Euro – Look Out Below!

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Daily FX Market Roundup 09.21.15

Euro – Look Out Below!

One of the worst performing currencies today was the euro, which lost more than 1% of its value against the U.S. dollar. Between Friday and Monday, EUR/USD dropped close to 300 pips and there’s a very good chance that this week, we will see a deeper slide in the currency. Over the past month there has been an extremely consistent message coming out of the European Central Bank. Policymakers expressed their unified frustration with the region’s fragile recovery, low level of inflation and global market uncertainty. This includes ECB member Praet and Nowotny who spoke today. While neither of these gentleman mentioned Quantitative Easing, earlier this month both said the program could be adjusted if needed. The primary focus this week will Mario Draghi’s hearing in Brussels. This is a quarterly grilling by the European Parliament’s Committee of Economic and Monetary Affairs. If the head of the European Central Bank confirms that they could boost the Quantitative Easing program, EUR/USD could test 1.10. While the euro has fallen sharply, it is up nearly 4 cents from its July lows and despite today’s increase, the price of crude is 8% lower than 2 months ago, giving the ECB more reasons to be cautious than optimistic.

The second and third reasons why euro may crash this week is data. PMIs numbers are scheduled for release along with the German IFO report. Investors are waiting for weaker data to confirm their bearish outlook and if either one of these reports surprise to the downside, it could trigger a nasty decline in the currency. Given the concerns of European policymakers and the sharp decline in the outlook component of the ZEW survey, we believe the risk is to the downside for these reports. Technically the level at which the EUR/USD rally failed last week is a significant one. 1.1466 capped gains in the currency pair back in May and again in June and has now marked the top for the currency pair.

Uncharacteristically optimistic comments from U.S. Fed President Lockhart also drove the dollar higher, exacerbating the decline in the currency pair. Lockhart is typically one of the more dovish voters of the FOMC, but today’s confidence that liftoff would begin later this year and his comment that the September FOMC decision was a close call was unusually hawkish. He indicated that the labor market has shown substantial improvement, pointed out that the Fed’s job is to focus on the domestic economy and it is ready for policy normalization. He added that a 25bp rise won’t have significant impact and therefore October is a “live meeting.” These comments helped investors shrug off a weaker existing home sales report and pushed the dollar higher against all of the major currencies.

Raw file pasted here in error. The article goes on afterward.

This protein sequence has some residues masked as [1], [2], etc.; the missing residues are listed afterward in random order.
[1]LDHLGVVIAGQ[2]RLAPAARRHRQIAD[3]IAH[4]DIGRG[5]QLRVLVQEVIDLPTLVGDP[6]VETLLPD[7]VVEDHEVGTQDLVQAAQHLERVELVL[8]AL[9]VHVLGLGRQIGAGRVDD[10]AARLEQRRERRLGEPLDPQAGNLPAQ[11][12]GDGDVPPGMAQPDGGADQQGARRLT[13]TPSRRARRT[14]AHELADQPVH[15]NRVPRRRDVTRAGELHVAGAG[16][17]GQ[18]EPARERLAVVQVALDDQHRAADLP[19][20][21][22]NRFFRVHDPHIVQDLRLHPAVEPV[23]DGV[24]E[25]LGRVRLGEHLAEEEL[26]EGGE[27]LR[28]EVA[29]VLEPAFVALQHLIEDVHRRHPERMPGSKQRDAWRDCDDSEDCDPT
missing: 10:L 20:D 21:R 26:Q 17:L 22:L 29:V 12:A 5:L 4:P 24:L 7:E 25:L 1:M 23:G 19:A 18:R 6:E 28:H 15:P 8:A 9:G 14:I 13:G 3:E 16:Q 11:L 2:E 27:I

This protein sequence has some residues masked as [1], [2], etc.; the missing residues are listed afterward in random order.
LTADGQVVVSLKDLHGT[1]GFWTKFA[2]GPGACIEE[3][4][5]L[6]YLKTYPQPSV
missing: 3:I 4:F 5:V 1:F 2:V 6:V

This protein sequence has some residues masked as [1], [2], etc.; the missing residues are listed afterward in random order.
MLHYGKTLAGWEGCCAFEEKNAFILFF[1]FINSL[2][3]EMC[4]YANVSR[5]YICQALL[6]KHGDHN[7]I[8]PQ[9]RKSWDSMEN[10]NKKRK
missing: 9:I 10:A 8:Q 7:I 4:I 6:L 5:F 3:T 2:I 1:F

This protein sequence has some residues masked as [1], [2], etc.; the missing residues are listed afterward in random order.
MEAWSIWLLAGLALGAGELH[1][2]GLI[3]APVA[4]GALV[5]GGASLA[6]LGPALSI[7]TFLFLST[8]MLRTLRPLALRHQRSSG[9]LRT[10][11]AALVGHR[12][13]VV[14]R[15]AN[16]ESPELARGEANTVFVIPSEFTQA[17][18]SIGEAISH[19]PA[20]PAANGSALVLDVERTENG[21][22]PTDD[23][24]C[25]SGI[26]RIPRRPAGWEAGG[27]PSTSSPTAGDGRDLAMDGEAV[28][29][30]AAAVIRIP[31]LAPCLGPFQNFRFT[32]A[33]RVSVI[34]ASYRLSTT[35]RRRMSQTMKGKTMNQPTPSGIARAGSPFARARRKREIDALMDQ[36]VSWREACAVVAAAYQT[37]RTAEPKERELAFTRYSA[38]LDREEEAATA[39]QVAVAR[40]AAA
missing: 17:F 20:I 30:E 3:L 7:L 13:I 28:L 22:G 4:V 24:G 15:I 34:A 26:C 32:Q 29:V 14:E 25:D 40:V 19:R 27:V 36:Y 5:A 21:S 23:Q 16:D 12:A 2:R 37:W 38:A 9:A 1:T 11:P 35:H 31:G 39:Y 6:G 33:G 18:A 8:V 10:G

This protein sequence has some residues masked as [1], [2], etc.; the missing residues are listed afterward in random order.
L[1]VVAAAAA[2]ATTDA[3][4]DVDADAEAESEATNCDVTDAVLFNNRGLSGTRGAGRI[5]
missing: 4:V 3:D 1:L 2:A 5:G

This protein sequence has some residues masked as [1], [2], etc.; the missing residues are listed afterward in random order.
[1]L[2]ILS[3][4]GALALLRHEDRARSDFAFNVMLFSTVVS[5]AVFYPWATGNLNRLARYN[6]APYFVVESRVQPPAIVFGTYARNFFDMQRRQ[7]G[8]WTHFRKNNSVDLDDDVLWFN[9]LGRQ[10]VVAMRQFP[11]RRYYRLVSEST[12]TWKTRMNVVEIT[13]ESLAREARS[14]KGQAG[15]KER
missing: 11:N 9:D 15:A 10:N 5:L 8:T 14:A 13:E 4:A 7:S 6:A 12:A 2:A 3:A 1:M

Today’s focus was on euro but the New Zealand dollar was the worst performing currency. The move had everything to do with data. According to Westpac’s survey, consumer confidence dropped to its lowest level in 3 years in the third quarter. Confidence in the rural sector has been hit the hardest with more than half of the country’s famers looking for conditions to worsen in the coming year. Consumers in general are more cautious and even though dairy prices increased, farmers have yet to feel the improvement. This explains why credit card spending growth slowed in the month of August. These numbers reinforce the Reserve Bank of New Zealand’s dovish bias. Later this week we have New Zealand consumer confidence numbers scheduled for release.

In contrast, Sterling and the Canadian dollar ended the day unchanged. Rightmove house prices increased more than expected in the month of September and the health of the housing market sheltered the British pound from losses. More importantly, sterling rates benefitted from the talk of an October rate rise from the Federal Reserve. Public sector finances are scheduled for release tomorrow and borrowing is expected to have increased significantly in August.

Bank of Canada Governor Poloz made no mention of monetary policy in his speech today but his comments were more optimistic than cautious. He downplayed the economy’s reliance on oil by saying it is highly diversified and pointed out that the lower Canadian dollar is cushioning the impact of lower oil prices. Poloz is also optimistic about Chinese growth and sees the country gearing down to a more sustainable pace. The Canadian dollar did not react to these comments or the +3% rise in oil prices but these two factors should cap the gains in USD/CAD.

Finally the Australian dollar also traded sharply lower. No economic reports were released but the more than 2% decline in copper prices played a big role in the weakness of the currency. Technically, AUD/USD looks poised for a steeper decline to 70 cents but whether that move occurs hinges on this week’s Caixin Chinese PMI manufacturing report.

Note – Japanese markets remained closed for the next 2 days.

Kathy Lien
Managing Director

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